Whether the goal is decorating a baby's room or building a man cave, do-it-yourselfers are alive and well and buying lumber and other home improvement products from big box retailers across the globe.
In the US, DIY brings to mind chains like Home Depot, Lowe's, and Menards. In Europe, DIY is synonymous with Leroy Merlin, which operates close to 300 stores in about a dozen countries under a variety of retail identities. On both sides of the Atlantic, business analytics is a DIY trend, especially as retailers seek to understand customers better.
I recently spoke with Luca Bianchi, CIO of Leroy Merlin Italy, which operates 46 stores across the country. He shared his insight on the company's recent transition to in-depth marketing analytics from basic business intelligence reporting. It seems like he could be speaking from the perspective of any retailer, anywhere.
"Trade is the transition from the traditional way in a cross-channel, integrated way, and we need to create a relationship between us and each client," Bianchi said. "And the analysis can give us great help in making a difference."
In Italy, where the corner specialty shop remains a neighborhood fixture, understanding customers, optimizing marketing campaigns with customized offers, and enhancing customer loyalty is particularly important -- if not challenging.
"Having an analysis and marketing tool that helps us identify and know our strategic customers and build strong relationships with them focused on their DIY projects will be crucial to our future success," Bianchi said.
As CIO, he works with users in the implementation of tools that support his company's marketing strategy. For this project, Leroy Merlin Italy assembled a dedicated team of people with the necessary skills to ensure success. The team included Edoardo Rozzoni, CRM director; Anna Canazza, IT project manager; and Gianni Bientinesi, market research and studies manager.
The team will initially:
Analyze in-store data collected as part of a proposed relational card (Carte Idea) for strategic customers
Segment customers according to their needs and their life cycles
Develop one-to-one personalized and relevant communications focused on each customer's needs.
The team could extend this effort to all of the brand's cross-channel customers in Italy.
"From a marketing point of view, for us it is very important to have one relationship between the sales point, the brand, and the customer -- and to be able to analyze the data we receive every day to create value for our customers," Rozzini says.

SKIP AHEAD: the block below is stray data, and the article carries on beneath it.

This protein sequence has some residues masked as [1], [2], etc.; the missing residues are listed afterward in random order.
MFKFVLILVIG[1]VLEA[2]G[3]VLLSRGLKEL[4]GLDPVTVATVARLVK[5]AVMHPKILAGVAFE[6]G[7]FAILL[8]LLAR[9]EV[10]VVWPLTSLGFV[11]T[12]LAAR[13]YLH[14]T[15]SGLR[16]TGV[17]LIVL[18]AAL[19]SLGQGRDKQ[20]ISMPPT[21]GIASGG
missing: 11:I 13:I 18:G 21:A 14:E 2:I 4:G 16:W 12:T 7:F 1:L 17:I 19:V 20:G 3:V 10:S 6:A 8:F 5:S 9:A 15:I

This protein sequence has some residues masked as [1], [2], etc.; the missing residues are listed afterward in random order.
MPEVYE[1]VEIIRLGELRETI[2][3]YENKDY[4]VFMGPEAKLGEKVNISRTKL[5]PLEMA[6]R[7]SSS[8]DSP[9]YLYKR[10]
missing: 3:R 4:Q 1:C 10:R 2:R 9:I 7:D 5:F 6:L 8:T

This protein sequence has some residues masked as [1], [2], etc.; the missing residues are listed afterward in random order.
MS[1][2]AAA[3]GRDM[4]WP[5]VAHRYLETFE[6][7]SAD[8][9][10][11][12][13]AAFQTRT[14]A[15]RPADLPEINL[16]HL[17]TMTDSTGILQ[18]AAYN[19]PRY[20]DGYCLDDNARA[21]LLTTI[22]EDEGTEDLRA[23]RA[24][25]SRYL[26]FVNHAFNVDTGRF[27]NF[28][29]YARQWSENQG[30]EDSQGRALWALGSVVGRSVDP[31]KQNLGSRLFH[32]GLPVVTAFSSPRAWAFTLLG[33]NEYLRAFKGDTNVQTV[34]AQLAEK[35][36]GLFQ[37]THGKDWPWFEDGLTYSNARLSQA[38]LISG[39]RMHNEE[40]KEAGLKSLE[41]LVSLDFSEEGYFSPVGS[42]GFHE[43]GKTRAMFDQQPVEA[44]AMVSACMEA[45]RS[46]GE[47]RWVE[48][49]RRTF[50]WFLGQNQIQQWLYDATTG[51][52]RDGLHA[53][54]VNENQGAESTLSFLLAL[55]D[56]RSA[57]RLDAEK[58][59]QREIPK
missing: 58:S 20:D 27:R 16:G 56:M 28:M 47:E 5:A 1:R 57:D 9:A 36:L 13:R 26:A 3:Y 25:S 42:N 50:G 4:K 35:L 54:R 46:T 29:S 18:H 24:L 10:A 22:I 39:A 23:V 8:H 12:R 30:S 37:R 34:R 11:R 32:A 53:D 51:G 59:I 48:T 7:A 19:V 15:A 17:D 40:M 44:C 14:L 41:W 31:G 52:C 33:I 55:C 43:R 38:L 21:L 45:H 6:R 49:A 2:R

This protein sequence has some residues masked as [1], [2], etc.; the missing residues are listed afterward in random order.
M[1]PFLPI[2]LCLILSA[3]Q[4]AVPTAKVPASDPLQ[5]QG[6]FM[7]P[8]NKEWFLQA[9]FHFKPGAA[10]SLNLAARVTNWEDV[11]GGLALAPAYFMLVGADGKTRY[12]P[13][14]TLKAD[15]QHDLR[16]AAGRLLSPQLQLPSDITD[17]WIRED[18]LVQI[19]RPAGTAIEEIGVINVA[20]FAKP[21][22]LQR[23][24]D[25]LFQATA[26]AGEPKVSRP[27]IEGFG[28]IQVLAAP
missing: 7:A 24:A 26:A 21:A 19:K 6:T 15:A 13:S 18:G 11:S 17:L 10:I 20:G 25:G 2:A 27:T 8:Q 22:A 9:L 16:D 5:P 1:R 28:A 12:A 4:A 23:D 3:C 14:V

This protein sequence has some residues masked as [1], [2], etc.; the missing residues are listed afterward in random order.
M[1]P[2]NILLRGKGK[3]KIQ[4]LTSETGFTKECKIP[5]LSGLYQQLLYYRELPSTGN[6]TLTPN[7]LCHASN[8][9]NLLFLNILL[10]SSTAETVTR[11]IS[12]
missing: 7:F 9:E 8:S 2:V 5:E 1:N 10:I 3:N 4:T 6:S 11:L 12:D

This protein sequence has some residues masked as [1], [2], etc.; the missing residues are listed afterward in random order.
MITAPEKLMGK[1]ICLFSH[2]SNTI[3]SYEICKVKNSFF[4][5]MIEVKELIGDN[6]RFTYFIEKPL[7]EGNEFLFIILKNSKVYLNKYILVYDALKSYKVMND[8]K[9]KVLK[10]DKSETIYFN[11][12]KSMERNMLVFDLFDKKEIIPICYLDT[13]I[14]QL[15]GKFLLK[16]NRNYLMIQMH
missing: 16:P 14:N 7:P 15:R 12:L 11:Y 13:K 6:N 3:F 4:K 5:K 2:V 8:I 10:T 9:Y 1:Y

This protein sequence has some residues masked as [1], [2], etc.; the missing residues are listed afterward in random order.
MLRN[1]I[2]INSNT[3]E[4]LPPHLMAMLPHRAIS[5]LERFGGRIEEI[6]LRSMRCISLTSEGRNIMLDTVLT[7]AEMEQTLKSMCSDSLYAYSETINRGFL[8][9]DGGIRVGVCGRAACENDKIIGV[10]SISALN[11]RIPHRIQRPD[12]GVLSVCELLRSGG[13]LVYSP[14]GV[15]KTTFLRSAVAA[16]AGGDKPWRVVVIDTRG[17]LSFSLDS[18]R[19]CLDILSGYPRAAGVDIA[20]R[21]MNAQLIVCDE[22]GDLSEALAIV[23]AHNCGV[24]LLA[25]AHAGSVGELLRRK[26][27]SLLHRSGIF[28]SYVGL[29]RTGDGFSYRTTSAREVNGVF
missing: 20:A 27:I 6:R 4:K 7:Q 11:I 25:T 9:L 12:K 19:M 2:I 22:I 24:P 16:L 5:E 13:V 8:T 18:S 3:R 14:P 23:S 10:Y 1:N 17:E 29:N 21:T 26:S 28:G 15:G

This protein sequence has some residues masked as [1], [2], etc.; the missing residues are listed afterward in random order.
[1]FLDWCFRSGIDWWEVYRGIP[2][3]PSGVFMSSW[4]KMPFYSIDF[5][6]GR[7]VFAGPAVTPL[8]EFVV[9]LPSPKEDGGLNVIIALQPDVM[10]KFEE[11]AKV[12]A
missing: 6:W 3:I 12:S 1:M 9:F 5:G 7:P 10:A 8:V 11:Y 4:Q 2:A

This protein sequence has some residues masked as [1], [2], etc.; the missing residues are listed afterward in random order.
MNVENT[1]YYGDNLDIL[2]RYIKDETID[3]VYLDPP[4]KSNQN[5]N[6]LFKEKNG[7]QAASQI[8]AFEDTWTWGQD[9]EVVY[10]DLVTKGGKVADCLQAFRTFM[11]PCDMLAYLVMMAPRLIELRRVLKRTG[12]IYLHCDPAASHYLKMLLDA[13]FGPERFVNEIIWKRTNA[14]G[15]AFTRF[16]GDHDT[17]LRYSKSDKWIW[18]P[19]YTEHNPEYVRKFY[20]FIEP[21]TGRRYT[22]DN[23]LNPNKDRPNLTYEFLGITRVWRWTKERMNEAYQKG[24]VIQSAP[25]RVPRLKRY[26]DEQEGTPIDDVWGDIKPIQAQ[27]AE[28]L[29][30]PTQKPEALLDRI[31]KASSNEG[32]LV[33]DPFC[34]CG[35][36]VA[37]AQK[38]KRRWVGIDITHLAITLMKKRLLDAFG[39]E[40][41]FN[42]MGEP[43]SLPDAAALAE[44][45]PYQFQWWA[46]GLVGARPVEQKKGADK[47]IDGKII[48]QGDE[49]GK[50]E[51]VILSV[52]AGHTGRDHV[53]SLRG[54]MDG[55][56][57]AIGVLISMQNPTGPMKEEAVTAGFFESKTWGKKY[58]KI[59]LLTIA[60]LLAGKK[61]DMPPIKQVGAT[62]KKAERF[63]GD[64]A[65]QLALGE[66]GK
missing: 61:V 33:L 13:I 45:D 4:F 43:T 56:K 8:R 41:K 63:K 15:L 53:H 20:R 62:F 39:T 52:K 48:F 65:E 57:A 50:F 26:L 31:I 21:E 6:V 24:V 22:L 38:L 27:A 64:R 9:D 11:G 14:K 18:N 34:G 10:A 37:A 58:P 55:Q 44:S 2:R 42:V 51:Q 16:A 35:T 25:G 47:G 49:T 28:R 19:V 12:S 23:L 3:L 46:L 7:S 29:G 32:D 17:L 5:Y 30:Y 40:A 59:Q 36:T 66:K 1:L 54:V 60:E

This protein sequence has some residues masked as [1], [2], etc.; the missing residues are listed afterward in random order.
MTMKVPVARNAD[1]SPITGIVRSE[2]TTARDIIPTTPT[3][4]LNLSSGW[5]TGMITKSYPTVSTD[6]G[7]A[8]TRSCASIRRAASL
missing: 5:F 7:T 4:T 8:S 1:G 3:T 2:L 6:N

As the team works out the scope of its marketing analytics undertaking, one thing is certain: Leroy Martin wants to "know customers more deeply," Bianchi says. And that means collecting more data about them.
Today the retailer knows customer addresses, phone numbers, and information from a single invoice. Tomorrow it wants to link in information on more qualitative factors that go beyond the traditional customer database, like type of building and customer projects.
"We need more than traditional data," Bianchi says. "We need the possibility to have other indicators or elements that can give us the ability to analyze more and create different targets of customers." The goal is to create a "personal and deep relationship with our customers. We'd like to be top of mind when they want to buy something concerning housing in general."
Share your thoughts on how best to gain customer insight through analytics on the message board below.
Without knowing more than what you mentioned in that comment, I wonder how much of that "supporting Main Street" mentality is actually rationalization.
For instance, not only are the trips to the local store presumably quick, but you mention that they're for DIY projects -- whereas you relegate "major" purchases to Home Depot. I wonder how much of that is a mental thing... the DIY projects are "small" and "no big deal," and to maintain that idea of them being "no big deal," you go to the smaller store, because they suddenly become a much bigger deal if you're in a Home Depot.
Similarly, by placing so much emphasis on the exceptional service you had at Home Depot for an appliance purchase, I might wonder whether you expected or are used to bad service or stressful shopping experiences for major purchases and projects (particularly given your sardonic "till somebody else there ruins the good feeling!"). If this theory is correct (and even if it isn't for you personally, it might be correct for someone else with similar shopping habits), big purchases mean stress. By going to the local store, you (or our hypothetical person with similar habits) are psychologically limiting the stress of the purchase and the project -- because of the mental connection with big box stores and stressful experiences.